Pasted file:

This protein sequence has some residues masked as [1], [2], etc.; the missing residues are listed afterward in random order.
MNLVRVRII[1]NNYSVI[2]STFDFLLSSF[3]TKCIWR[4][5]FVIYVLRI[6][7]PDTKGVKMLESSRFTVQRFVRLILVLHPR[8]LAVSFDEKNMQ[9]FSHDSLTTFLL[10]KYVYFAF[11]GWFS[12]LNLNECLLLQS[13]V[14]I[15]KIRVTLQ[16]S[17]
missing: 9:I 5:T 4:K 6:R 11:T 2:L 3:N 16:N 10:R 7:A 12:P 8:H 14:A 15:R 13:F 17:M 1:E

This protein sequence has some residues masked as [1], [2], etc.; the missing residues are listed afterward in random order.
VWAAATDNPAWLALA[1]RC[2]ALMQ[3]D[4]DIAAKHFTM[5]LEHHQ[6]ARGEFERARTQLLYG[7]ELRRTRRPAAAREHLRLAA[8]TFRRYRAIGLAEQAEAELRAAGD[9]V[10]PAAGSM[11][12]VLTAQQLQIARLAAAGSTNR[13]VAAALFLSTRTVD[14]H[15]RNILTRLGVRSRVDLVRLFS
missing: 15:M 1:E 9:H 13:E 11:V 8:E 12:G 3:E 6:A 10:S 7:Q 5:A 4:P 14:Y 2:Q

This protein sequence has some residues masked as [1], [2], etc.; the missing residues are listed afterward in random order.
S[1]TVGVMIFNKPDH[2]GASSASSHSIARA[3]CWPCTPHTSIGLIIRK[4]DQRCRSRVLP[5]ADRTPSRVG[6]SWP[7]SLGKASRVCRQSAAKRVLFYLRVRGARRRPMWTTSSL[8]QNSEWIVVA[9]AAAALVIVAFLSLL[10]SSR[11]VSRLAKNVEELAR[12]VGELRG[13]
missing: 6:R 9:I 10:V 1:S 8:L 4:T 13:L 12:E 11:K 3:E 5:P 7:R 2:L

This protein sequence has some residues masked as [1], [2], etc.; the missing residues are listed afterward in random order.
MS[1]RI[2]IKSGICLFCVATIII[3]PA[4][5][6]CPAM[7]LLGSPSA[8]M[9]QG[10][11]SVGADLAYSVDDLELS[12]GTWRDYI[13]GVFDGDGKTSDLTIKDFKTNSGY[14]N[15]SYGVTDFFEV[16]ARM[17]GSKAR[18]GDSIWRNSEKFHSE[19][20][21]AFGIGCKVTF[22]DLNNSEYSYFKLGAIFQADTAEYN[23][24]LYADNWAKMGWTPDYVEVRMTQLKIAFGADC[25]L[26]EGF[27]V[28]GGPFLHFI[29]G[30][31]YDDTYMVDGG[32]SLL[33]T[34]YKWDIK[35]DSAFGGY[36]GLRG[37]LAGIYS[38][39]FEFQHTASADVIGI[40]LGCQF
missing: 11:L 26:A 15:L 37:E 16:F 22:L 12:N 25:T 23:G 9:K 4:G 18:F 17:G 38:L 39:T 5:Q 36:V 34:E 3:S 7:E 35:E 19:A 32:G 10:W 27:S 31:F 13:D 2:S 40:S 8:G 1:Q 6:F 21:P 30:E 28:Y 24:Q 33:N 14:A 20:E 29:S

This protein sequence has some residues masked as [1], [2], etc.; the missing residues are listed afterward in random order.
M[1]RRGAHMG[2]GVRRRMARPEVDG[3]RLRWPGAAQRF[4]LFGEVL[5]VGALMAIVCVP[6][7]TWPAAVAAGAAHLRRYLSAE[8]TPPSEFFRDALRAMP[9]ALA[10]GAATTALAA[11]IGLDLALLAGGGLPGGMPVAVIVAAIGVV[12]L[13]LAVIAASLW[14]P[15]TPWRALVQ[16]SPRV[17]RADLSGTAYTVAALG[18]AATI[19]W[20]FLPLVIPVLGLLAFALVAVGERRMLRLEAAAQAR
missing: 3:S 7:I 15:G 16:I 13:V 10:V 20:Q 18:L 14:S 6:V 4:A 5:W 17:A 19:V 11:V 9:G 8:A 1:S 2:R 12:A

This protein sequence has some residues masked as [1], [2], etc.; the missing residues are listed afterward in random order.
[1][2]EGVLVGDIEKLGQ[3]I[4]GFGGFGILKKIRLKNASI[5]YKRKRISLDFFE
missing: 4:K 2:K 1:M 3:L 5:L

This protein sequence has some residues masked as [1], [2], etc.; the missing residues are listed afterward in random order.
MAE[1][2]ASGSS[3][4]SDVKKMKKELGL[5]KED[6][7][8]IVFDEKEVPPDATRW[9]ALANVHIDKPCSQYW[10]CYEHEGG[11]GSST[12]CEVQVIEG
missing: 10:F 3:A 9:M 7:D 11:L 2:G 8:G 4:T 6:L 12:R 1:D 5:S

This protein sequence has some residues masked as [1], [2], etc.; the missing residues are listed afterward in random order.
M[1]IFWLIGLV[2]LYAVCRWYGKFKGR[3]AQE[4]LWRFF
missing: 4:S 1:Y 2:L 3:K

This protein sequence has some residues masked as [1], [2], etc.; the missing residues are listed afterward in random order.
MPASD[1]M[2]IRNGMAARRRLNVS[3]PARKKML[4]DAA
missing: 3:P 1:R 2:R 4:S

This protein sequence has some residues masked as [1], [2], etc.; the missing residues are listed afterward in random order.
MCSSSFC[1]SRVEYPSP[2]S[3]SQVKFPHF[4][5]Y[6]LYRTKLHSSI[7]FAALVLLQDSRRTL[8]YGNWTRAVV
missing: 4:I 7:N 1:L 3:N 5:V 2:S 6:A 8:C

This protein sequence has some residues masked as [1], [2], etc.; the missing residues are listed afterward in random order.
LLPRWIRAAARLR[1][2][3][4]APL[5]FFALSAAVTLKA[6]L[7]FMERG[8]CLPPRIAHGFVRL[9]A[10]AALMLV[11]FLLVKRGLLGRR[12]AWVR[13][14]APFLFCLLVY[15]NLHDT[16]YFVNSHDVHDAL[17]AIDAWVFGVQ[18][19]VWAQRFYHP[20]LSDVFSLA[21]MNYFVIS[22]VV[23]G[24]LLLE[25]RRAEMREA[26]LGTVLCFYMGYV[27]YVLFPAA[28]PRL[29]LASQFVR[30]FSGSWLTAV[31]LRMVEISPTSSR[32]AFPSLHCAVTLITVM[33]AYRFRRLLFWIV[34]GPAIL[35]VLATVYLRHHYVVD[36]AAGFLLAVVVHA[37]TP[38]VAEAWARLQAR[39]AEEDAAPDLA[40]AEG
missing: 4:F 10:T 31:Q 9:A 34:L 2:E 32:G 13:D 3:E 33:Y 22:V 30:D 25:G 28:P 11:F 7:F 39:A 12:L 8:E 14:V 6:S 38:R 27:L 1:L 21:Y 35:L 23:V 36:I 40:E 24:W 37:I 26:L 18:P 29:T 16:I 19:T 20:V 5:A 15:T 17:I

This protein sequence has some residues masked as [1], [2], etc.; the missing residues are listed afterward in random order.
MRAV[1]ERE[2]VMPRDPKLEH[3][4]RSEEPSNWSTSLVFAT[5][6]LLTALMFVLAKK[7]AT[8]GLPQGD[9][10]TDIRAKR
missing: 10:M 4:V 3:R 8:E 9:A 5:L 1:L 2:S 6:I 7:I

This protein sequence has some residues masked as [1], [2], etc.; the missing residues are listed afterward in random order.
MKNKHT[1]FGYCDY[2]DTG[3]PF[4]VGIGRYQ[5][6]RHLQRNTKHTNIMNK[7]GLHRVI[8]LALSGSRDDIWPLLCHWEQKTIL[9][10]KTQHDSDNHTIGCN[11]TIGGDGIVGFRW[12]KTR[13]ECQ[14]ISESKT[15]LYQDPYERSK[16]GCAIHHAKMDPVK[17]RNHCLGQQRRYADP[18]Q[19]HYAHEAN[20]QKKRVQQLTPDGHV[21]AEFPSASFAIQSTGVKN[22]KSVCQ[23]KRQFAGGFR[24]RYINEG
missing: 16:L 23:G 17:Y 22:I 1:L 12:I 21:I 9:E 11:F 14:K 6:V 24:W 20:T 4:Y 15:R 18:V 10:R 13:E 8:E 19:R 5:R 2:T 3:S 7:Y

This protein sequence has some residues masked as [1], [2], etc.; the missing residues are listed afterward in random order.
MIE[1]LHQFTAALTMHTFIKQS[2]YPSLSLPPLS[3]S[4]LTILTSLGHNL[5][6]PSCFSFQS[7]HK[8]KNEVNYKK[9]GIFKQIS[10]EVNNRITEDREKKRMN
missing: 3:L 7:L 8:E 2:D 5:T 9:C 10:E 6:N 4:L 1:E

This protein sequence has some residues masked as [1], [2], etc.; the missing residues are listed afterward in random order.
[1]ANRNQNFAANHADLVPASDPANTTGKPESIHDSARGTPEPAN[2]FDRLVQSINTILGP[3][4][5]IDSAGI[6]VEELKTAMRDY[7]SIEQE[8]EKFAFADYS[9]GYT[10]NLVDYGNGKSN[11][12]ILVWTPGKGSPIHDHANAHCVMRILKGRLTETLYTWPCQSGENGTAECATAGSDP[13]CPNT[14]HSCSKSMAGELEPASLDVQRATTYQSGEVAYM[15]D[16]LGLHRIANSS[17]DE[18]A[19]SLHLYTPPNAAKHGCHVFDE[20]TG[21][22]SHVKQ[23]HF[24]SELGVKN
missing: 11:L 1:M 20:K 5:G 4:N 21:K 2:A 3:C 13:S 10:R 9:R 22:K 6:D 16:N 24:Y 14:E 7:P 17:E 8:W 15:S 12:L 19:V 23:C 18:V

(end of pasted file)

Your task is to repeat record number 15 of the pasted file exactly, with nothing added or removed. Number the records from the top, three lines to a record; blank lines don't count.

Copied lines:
This protein sequence has some residues masked as [1], [2], etc.; the missing residues are listed afterward in random order.
[1]ANRNQNFAANHADLVPASDPANTTGKPESIHDSARGTPEPAN[2]FDRLVQSINTILGP[3][4][5]IDSAGI[6]VEELKTAMRDY[7]SIEQE[8]EKFAFADYS[9]GYT[10]NLVDYGNGKSN[11][12]ILVWTPGKGSPIHDHANAHCVMRILKGRLTETLYTWPCQSGENGTAECATAGSDP[13]CPNT[14]HSCSKSMAGELEPASLDVQRATTYQSGEVAYM[15]D[16]LGLHRIANSS[17]DE[18]A[19]SLHLYTPPNAAKHGCHVFDE[20]TG[21][22]SHVKQ[23]HF[24]SELGVKN
missing: 11:L 1:M 20:K 5:G 4:N 21:K 2:A 3:C 13:S 10:R 9:R 22:K 6:D 16:N 24:Y 14:E 7:P 17:E 8:W 15:S 12:L 19:V 23:C 18:V